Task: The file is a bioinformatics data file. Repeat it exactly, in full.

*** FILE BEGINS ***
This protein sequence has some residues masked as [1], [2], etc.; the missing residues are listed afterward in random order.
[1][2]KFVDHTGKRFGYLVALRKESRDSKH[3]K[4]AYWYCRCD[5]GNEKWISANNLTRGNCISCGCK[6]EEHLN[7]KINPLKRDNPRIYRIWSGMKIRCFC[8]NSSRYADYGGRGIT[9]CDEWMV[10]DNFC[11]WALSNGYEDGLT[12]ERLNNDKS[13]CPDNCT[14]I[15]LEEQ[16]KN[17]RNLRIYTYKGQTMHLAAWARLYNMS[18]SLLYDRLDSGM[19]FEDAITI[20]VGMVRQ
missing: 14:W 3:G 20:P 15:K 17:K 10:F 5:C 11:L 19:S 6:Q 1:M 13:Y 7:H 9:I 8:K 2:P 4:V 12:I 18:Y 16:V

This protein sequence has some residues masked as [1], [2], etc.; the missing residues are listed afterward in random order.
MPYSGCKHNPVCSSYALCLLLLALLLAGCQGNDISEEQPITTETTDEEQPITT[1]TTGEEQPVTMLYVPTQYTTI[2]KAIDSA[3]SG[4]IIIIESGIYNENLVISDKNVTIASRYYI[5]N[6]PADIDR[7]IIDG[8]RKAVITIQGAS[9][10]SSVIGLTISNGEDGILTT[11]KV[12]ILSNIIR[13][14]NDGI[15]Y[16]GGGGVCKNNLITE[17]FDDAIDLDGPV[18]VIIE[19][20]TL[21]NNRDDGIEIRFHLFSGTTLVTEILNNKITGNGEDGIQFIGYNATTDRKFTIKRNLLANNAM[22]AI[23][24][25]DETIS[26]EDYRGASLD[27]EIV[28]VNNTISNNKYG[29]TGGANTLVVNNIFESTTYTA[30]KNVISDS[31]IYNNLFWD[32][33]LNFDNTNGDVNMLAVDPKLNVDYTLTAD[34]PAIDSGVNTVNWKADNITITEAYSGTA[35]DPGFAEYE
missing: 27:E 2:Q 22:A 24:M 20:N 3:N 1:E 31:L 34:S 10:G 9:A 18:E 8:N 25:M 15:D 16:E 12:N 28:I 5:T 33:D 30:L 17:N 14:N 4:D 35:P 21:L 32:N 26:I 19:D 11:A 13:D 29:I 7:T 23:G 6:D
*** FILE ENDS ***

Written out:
This protein sequence has some residues masked as [1], [2], etc.; the missing residues are listed afterward in random order.
[1][2]KFVDHTGKRFGYLVALRKESRDSKH[3]K[4]AYWYCRCD[5]GNEKWISANNLTRGNCISCGCK[6]EEHLN[7]KINPLKRDNPRIYRIWSGMKIRCFC[8]NSSRYADYGGRGIT[9]CDEWMV[10]DNFC[11]WALSNGYEDGLT[12]ERLNNDKS[13]CPDNCT[14]I[15]LEEQ[16]KN[17]RNLRIYTYKGQTMHLAAWARLYNMS[18]SLLYDRLDSGM[19]FEDAITI[20]VGMVRQ
missing: 14:W 3:G 20:P 15:K 17:K 10:F 5:C 11:L 19:S 6:Q 1:M 13:Y 7:H 9:I 8:K 2:P 4:V 12:I 18:Y 16:V

This protein sequence has some residues masked as [1], [2], etc.; the missing residues are listed afterward in random order.
MPYSGCKHNPVCSSYALCLLLLALLLAGCQGNDISEEQPITTETTDEEQPITT[1]TTGEEQPVTMLYVPTQYTTI[2]KAIDSA[3]SG[4]IIIIESGIYNENLVISDKNVTIASRYYI[5]N[6]PADIDR[7]IIDG[8]RKAVITIQGAS[9][10]SSVIGLTISNGEDGILTT[11]KV[12]ILSNIIR[13][14]NDGI[15]Y[16]GGGGVCKNNLITE[17]FDDAIDLDGPV[18]VIIE[19][20]TL[21]NNRDDGIEIRFHLFSGTTLVTEILNNKITGNGEDGIQFIGYNATTDRKFTIKRNLLANNAM[22]AI[23][24][25]DETIS[26]EDYRGASLD[27]EIV[28]VNNTISNNKYG[29]TGGANTLVVNNIFESTTYTA[30]KNVISDS[31]IYNNLFWD[32][33]LNFDNTNGDVNMLAVDPKLNVDYTLTAD[34]PAIDSGVNTVNWKADNITITEAYSGTA[35]DPGFAEYE
missing: 27:E 2:Q 22:A 24:M 20:N 3:N 1:E 31:L 34:S 10:G 9:A 18:E 8:N 25:M 15:D 16:E 12:N 28:I 5:T 33:D 30:L 17:N 14:N 4:D 35:P 21:L 32:N 26:I 19:D 11:A 13:D 29:I 7:T 23:G 6:D